TikTok India head Nikhil Gandhi, in a blog post on Wednesday, reiterated that the company hadn’t shared the data of Indian users with any foreign government, nor would it do so if asked in the future. “Throughout the duration of our operations, we have demonstrated an unequivocal commitment to complying with the local laws, including data privacy and security requirements,” Gandhi wrote.
TikTok, owned by Beijing-headquartered multinational technology company ByteDance, was one among the 59 Chinese apps banned by the government on June 29 due to data privacy concerns. In its press release issued at the time, the government said the applications were engaged in activities “prejudicial to the sovereignty and integrity of India.” The Ministry of Electronics and Information Technology (MeitY) has since sought clarification from the banned apps about their beneficial owners, parent companies, countries of incorporation and location of data servers, among other things.
On Wednesday (July 29) it was reported that the government had asked the banned applications about their data sharing around specific events such as the Pulwama terror attacks in February last year, their links to Beijing, and content moderation policies for sensitive issues such as national security. The companies owning the apps were also asked to prove their independent credentials as a company with no links to the Chinese state.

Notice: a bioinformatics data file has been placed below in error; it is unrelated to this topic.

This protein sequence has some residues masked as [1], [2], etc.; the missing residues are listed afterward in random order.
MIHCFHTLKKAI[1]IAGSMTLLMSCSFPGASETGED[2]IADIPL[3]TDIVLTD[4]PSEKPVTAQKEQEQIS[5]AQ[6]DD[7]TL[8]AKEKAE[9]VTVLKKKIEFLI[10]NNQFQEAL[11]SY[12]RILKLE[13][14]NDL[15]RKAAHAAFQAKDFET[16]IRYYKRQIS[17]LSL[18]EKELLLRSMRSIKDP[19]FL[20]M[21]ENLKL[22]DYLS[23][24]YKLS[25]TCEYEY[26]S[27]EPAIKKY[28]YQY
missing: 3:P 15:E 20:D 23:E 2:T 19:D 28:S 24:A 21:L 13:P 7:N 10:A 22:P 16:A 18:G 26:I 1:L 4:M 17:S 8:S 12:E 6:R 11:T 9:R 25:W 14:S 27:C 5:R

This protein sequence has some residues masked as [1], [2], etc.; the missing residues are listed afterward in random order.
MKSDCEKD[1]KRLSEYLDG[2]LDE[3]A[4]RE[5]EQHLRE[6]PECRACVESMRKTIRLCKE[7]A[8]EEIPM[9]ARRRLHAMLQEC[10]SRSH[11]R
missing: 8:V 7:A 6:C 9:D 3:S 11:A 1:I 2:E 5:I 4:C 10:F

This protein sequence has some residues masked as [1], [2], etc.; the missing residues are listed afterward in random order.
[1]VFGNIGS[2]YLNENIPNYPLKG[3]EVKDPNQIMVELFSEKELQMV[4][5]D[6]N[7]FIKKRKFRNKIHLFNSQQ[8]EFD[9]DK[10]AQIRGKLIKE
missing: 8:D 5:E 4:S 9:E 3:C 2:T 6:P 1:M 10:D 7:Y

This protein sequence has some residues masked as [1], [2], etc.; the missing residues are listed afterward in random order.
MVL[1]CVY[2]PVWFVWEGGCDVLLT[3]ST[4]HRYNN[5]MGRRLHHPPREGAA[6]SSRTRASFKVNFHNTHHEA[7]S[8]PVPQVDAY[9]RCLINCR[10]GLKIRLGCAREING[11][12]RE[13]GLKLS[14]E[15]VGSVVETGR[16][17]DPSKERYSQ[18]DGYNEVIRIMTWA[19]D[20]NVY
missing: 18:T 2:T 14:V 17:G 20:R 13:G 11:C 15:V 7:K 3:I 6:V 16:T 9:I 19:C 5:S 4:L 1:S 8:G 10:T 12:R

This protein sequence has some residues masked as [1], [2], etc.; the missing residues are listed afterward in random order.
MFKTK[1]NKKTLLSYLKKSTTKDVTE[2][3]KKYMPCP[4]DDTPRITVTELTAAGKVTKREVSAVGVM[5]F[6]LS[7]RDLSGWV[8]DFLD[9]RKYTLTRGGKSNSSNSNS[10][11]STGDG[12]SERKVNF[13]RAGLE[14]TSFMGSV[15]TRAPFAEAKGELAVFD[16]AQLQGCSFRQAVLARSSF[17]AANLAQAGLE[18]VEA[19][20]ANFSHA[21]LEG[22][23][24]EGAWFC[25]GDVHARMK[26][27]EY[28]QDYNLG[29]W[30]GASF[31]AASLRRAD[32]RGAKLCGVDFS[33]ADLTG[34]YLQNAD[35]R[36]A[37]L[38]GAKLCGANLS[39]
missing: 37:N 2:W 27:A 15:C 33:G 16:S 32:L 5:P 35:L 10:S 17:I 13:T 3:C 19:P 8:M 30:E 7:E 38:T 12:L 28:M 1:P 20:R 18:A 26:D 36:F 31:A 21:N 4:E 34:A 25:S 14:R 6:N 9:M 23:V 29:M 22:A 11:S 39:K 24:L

“TikTok has submitted its response to the government and is working with it to provide clarifications to allay any concerns. ” Gandhi added in his blog post. “As stated in our latest Transparency Report released earlier this July, we take pride in being extremely proactive in responding to government content escalation, by virtue of content moderation decisions taken locally by our Grievance Officer and legal teams.”
In a bid to assuage the concerns of the government, TikTok has also said that it would be willing to shift its data servers to India, also adding that the company had no plans to pursue legal action against the ban but would work with the government to address its concerns. The short video sharing application had its largest market in India, with 120 Mn monthly active users and 660 Mn all-time downloads in the country since its launch two years ago, accounting for a bit less than 30% of its global downloads of more than 2 Bn.
TikTok had big plans for its India creator community as well. Following the ban, TikTok global CEO Kevin Mayer wrote to IT Minister Ravi Shankar Prasad, seeking a meeting with him to explain the company’s data-sharing practices, while also talking about the company’s plans to set up an engineering centre in India and developing India-focused products for the platform.
India is now a major destination for multinational technology companies, vying for a piece of a market with more than 500 Mn smartphone users and growing internet penetration in the hinterland of the country. Since the ban on TikTok, both ‘Made in India’ and foreign applications such as Roposo, Zili, Dubsmash, Trell Mitron and Chingari, among others, billed as alternatives to TikTok, have seen a spurt in downloads.